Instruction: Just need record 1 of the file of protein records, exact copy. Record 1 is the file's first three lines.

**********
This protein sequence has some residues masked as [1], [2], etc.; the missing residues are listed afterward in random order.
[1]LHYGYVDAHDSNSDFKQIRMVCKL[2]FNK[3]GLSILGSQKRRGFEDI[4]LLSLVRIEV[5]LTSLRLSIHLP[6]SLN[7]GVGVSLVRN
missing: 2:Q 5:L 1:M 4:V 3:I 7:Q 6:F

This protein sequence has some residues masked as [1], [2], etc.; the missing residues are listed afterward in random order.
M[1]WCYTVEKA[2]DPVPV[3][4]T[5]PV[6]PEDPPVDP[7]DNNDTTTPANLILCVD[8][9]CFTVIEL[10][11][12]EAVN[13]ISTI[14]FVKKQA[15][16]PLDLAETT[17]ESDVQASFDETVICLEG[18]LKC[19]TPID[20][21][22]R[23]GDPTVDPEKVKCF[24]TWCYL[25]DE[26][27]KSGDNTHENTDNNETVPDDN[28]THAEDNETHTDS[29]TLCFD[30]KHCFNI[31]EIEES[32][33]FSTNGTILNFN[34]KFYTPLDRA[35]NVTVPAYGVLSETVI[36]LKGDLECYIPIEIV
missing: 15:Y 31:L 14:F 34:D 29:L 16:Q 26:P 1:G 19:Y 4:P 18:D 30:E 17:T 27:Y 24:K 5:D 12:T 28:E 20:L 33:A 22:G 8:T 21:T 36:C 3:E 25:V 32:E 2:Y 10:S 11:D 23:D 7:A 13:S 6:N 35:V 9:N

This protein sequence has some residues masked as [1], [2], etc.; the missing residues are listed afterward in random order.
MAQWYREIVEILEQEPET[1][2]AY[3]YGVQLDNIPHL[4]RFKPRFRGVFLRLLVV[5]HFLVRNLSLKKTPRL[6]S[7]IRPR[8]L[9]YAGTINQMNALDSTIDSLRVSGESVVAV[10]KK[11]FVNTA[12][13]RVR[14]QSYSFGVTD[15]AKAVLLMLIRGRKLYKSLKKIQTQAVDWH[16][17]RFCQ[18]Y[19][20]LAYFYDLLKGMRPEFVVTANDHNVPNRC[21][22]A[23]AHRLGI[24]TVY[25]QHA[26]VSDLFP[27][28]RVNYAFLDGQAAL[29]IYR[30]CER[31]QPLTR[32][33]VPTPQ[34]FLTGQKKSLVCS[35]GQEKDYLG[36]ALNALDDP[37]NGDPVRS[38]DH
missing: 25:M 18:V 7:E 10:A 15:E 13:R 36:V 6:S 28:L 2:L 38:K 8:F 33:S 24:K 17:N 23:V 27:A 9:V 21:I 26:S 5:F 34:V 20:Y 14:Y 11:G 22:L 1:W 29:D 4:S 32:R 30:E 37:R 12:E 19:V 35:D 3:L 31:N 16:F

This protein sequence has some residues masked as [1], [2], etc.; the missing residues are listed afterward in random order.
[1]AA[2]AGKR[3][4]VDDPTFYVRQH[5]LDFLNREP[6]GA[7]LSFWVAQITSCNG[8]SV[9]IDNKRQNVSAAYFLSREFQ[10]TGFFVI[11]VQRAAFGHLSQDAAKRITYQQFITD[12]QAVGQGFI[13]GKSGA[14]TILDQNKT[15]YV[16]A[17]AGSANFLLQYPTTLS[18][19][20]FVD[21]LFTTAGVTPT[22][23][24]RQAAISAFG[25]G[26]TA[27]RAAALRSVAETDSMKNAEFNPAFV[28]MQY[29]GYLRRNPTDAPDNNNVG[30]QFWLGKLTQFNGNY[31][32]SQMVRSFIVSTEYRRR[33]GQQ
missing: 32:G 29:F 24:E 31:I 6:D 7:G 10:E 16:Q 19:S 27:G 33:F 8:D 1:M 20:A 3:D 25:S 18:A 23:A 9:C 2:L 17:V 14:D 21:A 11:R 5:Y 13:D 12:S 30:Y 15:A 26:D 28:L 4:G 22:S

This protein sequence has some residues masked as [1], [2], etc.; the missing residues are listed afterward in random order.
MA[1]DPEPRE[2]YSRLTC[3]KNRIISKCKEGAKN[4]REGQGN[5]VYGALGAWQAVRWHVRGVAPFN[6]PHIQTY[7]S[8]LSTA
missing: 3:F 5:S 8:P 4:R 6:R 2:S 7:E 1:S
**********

This protein sequence has some residues masked as [1], [2], etc.; the missing residues are listed afterward in random order.
[1]LHYGYVDAHDSNSDFKQIRMVCKL[2]FNK[3]GLSILGSQKRRGFEDI[4]LLSLVRIEV[5]LTSLRLSIHLP[6]SLN[7]GVGVSLVRN
missing: 2:Q 5:L 1:M 4:V 3:I 7:Q 6:F